Textbooks are an educational tragedy. The assumptions that every textbook implicitly teaches are far more powerful than their content. Students may forget their history or math lessons, but they will never forget that gaining knowledge means learning established facts that other people care about. Textbooks discourage students’ natural curiosity and sense of wonder rather than encouraging it. Students become machines to be programmed, not creative and caring individuals humbly seeking understanding.

There is a better way to educate that starts with a completely different view of knowledge that encourages curiosity and allows students to be personally involved in coming to the truth. Again, how most literature is taught is a good example. Students read books or make observations and are encouraged to pursue their own questions. They are not given all of the answers but rather work out what is true in a community of others also trying to find answers. They gain skill in making judgments about what a book is saying and can wrestle with whether they agree. They implicitly know that there are limitations and uncertainties in knowing. The knowledge gained in this way is not a set of facts given to us by experts; rather, it is a living, working knowledge that embeds in our thinking and action because it matters to us.

This may all sound fine for literature, but how could you apply this approach to other, nonliterary subjects like history or science? Consider a couple of examples. In describing Europe immediately after World War II, history textbooks typically explain a number of facts about the various events, countries, and leaders. Students learn these facts and dates to become “educated.” But a different approach could be taken. For example, President Roosevelt and his advisors made a number of foreign policy decisions regarding postwar conflicts. As a result, Stalin was able to march in and control a number of eastern European countries. The number of people murdered by Stalin and the level of suffering the populace subsequently endured was incredible. Explaining some of these consequences might engage the sympathy of students. Students could then be encouraged to figure out why things went down as they did. What led the president to make those decisions? What advantages to the US did those decisions have? What was American responsibility in this situation? Could they have done something different? Would you have decided differently? What else was at stake? Do we ever make similar decisions, and what are the consequences of them? Such an approach is radically different from studying the “facts” of the post-war period.

In science, the situation is the same. Science textbooks all present scientific principles and terms in an impersonal and factual way. But a little bit of study of scientific history shows that none of the principles or terms we now use were obvious or easy to come by. In every situation, there were alternative explanations and passionate debates. In the rare cases where textbooks discuss science history, the emphasis is on lauding the scientific successes, not understanding the debate. For example, every student in physical science learns about the law of inertia that says objects in motion stay in motion in a straight line unless acted on by a force. Even the use of the word “law” puts the concept beyond question. But our experience is not particularly supportive of the law of inertia. In our experience, things in motion tend not to go in a straight line. If I throw a ball, it curves down and slows down. If you throw a beach ball, it might actually curve up for a bit. If I am walking and then suddenly stop, I don’t keep sliding across the floor in a straight line. To keep my car going in a straight line, I have to use a lot of gasoline and keep my steering wheel properly adjusted. The birds and clouds don’t move straight. Even objects on the surface of the earth are moving in a giant circle as the earth rotates. Students can be given the opportunity to think about all of these experiences. They can be encouraged to explore how motion works by asking questions and considering different experiences, like air hockey and ice skating. They can get new experiences and ultimately decide whether the Greek view of motion (natural motion is up and down) or the enlightenment view of motion (law of inertia) better fits their experience. This knowledge would be significant because it would be what they had figured out in a group searching after truth.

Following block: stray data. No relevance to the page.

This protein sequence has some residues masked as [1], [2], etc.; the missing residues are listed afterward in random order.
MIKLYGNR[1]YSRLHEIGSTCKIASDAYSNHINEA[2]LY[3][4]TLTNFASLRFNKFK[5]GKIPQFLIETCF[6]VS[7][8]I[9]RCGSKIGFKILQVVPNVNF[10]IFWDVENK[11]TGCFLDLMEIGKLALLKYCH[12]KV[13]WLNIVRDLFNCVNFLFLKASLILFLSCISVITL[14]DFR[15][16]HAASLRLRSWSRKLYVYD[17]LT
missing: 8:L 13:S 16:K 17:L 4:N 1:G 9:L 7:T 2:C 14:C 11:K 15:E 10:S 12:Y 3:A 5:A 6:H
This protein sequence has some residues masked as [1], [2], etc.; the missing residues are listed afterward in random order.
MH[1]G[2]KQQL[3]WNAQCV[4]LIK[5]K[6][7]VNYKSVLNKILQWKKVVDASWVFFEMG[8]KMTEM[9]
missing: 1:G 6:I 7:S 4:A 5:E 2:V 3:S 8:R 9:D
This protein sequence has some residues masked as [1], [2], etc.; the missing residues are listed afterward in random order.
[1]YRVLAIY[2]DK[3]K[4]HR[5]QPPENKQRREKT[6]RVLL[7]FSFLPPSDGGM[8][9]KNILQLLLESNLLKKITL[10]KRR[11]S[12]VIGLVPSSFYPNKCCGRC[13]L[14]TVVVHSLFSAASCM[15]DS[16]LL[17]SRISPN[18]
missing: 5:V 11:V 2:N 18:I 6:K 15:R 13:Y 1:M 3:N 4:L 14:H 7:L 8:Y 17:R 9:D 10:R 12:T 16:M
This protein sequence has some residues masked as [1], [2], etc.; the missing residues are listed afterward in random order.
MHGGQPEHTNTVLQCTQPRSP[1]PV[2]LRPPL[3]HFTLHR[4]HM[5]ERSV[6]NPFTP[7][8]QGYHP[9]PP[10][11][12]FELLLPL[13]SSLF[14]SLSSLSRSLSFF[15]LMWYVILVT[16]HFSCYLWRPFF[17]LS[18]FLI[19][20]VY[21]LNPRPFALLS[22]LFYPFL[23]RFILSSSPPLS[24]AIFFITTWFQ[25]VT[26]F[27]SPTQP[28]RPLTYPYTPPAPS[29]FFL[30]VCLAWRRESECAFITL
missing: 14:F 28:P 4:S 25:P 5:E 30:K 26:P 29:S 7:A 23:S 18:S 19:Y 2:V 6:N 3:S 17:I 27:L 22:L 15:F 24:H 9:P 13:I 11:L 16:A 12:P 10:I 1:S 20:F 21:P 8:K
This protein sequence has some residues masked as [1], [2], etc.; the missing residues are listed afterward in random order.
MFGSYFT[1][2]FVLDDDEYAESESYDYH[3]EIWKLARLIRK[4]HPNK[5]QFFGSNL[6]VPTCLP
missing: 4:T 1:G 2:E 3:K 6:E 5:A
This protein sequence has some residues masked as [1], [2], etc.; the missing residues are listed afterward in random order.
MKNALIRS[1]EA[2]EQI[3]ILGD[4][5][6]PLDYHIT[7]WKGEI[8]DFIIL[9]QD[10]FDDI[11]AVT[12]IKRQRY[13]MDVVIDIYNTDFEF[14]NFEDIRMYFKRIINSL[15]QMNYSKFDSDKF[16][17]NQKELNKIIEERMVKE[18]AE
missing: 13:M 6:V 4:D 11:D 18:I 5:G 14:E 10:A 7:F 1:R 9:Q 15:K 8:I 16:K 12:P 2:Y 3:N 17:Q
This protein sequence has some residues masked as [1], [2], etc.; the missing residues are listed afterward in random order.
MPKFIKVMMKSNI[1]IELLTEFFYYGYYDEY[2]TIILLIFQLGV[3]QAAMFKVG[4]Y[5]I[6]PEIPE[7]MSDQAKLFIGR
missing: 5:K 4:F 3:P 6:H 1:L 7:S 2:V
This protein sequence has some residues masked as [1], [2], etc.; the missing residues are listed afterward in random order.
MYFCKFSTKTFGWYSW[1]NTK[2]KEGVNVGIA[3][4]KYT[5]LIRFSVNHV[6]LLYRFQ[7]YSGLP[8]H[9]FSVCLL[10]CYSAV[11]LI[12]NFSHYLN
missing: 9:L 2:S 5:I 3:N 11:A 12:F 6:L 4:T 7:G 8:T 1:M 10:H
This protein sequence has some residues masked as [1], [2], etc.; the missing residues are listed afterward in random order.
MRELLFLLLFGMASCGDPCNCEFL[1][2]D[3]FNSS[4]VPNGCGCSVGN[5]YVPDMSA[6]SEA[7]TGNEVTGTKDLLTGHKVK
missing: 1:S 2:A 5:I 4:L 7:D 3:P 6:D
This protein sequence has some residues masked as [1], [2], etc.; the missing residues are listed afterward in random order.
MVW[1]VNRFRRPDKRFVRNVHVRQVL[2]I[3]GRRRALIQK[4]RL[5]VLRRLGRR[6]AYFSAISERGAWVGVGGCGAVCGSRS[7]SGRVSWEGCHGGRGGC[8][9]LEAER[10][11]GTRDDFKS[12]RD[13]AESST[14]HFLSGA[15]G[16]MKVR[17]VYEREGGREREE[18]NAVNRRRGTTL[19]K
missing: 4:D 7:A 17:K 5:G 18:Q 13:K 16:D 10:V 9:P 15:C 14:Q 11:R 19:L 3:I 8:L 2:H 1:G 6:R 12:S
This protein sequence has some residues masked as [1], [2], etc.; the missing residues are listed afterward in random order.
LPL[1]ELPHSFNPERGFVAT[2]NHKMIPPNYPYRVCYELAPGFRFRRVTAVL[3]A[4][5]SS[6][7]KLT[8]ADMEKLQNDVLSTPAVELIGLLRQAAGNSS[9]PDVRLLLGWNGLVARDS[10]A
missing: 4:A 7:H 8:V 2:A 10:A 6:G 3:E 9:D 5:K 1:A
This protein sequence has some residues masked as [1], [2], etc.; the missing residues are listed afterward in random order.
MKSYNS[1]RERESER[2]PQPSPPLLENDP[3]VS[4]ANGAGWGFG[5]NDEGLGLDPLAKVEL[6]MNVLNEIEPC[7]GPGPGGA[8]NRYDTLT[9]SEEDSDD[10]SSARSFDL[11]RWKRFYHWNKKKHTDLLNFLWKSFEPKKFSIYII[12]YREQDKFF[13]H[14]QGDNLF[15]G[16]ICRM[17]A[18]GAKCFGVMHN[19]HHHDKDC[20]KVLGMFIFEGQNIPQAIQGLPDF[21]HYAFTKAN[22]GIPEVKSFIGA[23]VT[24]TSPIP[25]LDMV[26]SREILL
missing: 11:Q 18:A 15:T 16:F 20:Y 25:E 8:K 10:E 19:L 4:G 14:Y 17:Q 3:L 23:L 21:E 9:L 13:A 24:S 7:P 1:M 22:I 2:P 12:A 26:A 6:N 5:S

These are obviously only examples. To teach in this way would require a major shift in the entire approach to education. It would require teachers to learn new skills. Instead of becoming great lecturers, they would need to become great questioners. They would need guidance about what subjects to pursue but retain some freedom to pursue questions that students find interesting. I am not advocating that we get rid of assignments or development of discipline but, rather, that we simply reconsider the way we present “all that is known.” We may need to give up on the idea of efficiently presenting all of the information we think students should know; they often forget much of that information anyway. The approach to education I am advocating offers great gains in terms of the assumptions about truth and knowledge. The skills developed in learning this way are far more valuable than specific facts, facts we can find on our phone at any time. These gains are worth considering.

Textbooks have created for us a picture of knowledge as impersonal facts to be known, and they fulfill the needs of our culture that accepts that view of knowledge. Knowledge important for our lives, however, does not consist of impersonal facts. People who are constantly telling other people obscure facts they have learned from the internet may know lots of stuff, but they may not have any knowledge leading to wisdom. Knowledge leading to wisdom is personal and meaningful. It is part of a connected structure that makes sense of our lives. It matters to us. It also takes skill and judgment to determine what knowledge is true and what is false. Memorization only takes us so far.

Our culture will undoubtedly continue to use textbooks, and since textbooks have authority, there will continue to be debates. When reality is determined for us by the experts writing textbooks (who incidentally are playing their own academic game), a lot is at stake regarding content. But it doesn’t have to be that way. We don’t have to play the authority game. We don’t have to try to control how others think. We can lead and guide them with questions and rich experiences. We can trust them as intelligent creatures created by God to make their own decisions and to pursue the truth for themselves. Jesus never used his authority to force anyone to follow Him. He did invite them to choose. We can do the same.

This article first appeared in the Summer 2022 issue of Colloquy, Gutenberg College’s free quarterly newsletter. Subscribe here.